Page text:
Another A Line skirt finished.

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I've been working for half an hour a day on making this simple A-Line skirt.  I finished it today - and I finished my end of year bookwork yesterday, so I'll soon get back to normal with sewing (I hope - a bit low in the mojo today - that can happen after a demanding stint of tedious work you don't really like). My original inspiration came from seeing this skirt by Margaret Howell. This is from her Autumn/Winter 2010 range.  I love her practical, classic, casual designs.  I'm sorry the picture is such a small one, but if I enlarge it, the picture becomes far too blurry to see much detail.  At least the line of the skirt is clear in this picture. I have made this skirt (and two corduroy skirts) in the new below knee length that has been creeping in.   I also ease the area between the darts under the waistband to accomodate a rounded tummy. Grey A Line Skirt it Baby Corduroy.  I wanted a slightly sporty finish, so I used two rows of stitching at the hem

Useful pants information for you

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 Hello everyone - a very short post today, as I am getting ready for the dreaded day finalising the accounts tomorrow.  But I did want to talk to you about my last two posts - choosing pattern sizes. I am not a trained professional by any means and refer to books frequently to learn - and I thought I should pass on bits that might be of interest to you as I think we are all in much the same boat of teaching ourselves. Whatever size pattern you choose, do make a muslin - or at the very least check the fit of the pattern against something you know works for you and fits you.  It does save heartbreak and tears.  I'm reading a book at the moment that is used in design schools and the emphasis is on making muslins to test every concept. For those of you making pants, my post yesterday was about Nancy Zieman's suggestion about using a smaller pant size as commercial patterns are often baggy in the leg.  This means you alter the top part of the pant to fit - she claims it is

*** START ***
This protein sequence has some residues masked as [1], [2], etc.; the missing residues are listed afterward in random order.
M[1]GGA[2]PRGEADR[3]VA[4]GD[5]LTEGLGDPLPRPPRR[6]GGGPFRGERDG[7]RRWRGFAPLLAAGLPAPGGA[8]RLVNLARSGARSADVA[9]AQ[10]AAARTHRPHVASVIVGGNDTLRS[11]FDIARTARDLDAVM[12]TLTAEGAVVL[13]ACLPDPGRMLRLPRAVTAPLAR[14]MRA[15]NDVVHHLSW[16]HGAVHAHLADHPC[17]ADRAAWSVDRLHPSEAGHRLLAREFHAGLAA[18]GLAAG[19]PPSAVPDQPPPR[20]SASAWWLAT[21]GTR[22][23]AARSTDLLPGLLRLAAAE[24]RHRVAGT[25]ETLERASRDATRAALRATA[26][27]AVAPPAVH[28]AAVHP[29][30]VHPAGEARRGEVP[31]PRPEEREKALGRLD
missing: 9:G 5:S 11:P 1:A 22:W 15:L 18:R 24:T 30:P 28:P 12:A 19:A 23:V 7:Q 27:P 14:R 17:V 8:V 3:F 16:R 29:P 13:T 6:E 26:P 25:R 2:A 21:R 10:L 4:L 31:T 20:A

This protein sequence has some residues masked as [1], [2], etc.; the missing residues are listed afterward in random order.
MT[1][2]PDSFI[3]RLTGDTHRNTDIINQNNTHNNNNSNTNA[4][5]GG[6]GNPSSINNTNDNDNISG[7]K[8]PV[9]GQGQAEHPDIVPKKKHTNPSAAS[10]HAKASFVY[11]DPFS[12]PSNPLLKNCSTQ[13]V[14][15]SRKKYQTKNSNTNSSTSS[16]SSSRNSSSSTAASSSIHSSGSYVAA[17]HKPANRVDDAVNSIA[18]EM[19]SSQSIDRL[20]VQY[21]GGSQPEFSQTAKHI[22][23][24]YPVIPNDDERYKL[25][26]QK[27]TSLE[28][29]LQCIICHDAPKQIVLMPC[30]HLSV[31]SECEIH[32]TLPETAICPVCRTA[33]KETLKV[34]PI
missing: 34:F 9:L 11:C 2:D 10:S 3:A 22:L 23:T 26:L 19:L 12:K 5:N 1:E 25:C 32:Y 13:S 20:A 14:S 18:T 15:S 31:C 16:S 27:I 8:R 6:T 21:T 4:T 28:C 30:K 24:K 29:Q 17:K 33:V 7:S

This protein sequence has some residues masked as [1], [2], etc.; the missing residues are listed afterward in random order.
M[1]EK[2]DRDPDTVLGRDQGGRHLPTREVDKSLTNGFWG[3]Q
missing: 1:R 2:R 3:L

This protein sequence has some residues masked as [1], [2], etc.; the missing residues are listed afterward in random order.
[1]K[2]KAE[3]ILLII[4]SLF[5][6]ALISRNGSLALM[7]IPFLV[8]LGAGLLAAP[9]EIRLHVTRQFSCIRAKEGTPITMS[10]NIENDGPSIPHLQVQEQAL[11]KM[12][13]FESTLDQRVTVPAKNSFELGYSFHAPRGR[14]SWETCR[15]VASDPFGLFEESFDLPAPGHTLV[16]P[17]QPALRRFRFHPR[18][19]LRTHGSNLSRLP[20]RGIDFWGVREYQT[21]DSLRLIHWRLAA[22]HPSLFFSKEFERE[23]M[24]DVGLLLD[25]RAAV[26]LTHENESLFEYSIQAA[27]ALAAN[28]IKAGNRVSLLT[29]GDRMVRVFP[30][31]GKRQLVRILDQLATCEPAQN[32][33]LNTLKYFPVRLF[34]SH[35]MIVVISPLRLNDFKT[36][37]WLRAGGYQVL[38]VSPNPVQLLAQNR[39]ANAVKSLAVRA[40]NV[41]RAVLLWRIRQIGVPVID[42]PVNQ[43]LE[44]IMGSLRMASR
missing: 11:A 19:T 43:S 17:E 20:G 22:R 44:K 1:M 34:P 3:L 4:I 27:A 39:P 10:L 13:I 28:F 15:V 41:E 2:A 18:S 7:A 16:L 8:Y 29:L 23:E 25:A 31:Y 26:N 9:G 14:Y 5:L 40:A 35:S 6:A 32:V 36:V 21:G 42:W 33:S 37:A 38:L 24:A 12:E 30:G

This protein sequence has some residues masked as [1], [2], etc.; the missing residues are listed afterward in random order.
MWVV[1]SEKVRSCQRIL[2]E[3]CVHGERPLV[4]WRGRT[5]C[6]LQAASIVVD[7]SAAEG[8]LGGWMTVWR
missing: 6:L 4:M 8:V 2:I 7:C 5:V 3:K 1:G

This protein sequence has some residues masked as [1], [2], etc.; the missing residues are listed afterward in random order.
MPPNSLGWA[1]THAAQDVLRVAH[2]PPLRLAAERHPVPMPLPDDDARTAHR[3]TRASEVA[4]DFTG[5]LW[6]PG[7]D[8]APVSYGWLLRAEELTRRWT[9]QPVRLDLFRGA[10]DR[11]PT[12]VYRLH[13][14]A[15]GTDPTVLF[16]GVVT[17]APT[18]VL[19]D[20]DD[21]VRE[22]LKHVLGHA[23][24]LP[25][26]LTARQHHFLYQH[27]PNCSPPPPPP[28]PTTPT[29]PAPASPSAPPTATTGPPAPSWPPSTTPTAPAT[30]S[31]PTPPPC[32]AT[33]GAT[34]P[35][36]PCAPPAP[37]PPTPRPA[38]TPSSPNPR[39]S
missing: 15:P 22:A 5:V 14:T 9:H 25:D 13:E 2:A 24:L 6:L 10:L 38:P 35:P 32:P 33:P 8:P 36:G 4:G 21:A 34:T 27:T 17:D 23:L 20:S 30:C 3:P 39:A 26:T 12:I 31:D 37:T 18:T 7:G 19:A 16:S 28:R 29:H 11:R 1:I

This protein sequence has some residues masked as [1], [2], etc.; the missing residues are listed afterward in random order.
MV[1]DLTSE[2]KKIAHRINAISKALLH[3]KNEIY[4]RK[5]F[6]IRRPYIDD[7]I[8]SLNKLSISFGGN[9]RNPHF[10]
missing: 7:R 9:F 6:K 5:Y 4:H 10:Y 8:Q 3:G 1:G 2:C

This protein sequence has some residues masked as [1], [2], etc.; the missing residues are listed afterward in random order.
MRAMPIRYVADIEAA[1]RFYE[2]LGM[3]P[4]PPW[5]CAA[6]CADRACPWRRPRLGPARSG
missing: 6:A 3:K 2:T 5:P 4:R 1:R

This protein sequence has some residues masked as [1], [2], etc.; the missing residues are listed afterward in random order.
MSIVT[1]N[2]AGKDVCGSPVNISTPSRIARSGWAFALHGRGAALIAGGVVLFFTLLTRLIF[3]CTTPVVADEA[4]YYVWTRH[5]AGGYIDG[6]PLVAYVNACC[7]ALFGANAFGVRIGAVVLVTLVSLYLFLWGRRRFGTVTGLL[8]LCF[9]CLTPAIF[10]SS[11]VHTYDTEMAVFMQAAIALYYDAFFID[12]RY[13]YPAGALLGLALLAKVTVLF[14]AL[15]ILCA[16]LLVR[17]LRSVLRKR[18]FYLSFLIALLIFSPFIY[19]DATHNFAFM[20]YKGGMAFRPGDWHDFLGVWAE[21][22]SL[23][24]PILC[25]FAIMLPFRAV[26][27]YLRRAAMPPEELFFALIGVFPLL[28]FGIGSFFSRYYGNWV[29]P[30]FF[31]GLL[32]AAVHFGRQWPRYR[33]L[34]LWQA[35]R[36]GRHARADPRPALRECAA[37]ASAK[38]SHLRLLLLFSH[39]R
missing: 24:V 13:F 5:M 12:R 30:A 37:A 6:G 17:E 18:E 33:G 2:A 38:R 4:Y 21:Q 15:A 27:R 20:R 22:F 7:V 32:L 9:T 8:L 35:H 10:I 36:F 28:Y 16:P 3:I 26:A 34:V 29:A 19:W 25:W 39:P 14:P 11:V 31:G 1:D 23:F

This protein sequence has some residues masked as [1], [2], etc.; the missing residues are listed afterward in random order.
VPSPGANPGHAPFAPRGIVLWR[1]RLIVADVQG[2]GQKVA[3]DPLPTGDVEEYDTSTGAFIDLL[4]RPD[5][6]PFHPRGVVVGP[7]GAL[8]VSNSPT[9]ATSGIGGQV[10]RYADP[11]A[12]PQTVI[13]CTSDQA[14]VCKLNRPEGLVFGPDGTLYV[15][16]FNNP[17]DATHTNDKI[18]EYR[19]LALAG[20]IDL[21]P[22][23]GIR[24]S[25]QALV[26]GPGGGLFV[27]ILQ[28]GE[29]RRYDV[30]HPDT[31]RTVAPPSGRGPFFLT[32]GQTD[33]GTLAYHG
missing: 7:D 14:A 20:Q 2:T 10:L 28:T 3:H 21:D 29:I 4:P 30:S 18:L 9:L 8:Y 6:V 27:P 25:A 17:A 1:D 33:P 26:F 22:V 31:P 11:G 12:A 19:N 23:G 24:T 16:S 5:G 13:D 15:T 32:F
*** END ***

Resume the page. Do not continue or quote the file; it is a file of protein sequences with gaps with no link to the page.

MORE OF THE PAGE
What size pattern should you use, part 2.

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Yesterday I told you about Sandra Betzina's recommendations about choosing a pattern size using either bust measurement or high bust measurement. For those of you who missed this post: http://sarahlizsewstyle.blogspot.com.au/2013/07/what-size-pattern-should-you-use.html Quite a few of you confirmed these findings - thank you Regina, Giggles,BeaJay, Godsgirl IT, Nanna (Helen) and Sew Blessed Maw (Judy) for your comments. Giggles mentioned that many patterns have quite a bit of ease built into them, and that she goes down some sizes. Regina, Godsgirl IT and Sew Blessed Maw (Judy)  find the patterns too largein the shoulders and neck - I'm assuming you are talking about the Big 4 here.  I also find them too large in the shoulders and neck, so will be using the high bust measurement in the future. BeaJay thought that she always had to take this measurement, and BeaJay, I think that this is a good idea - a full set of measurements is always a good thing to do. I would not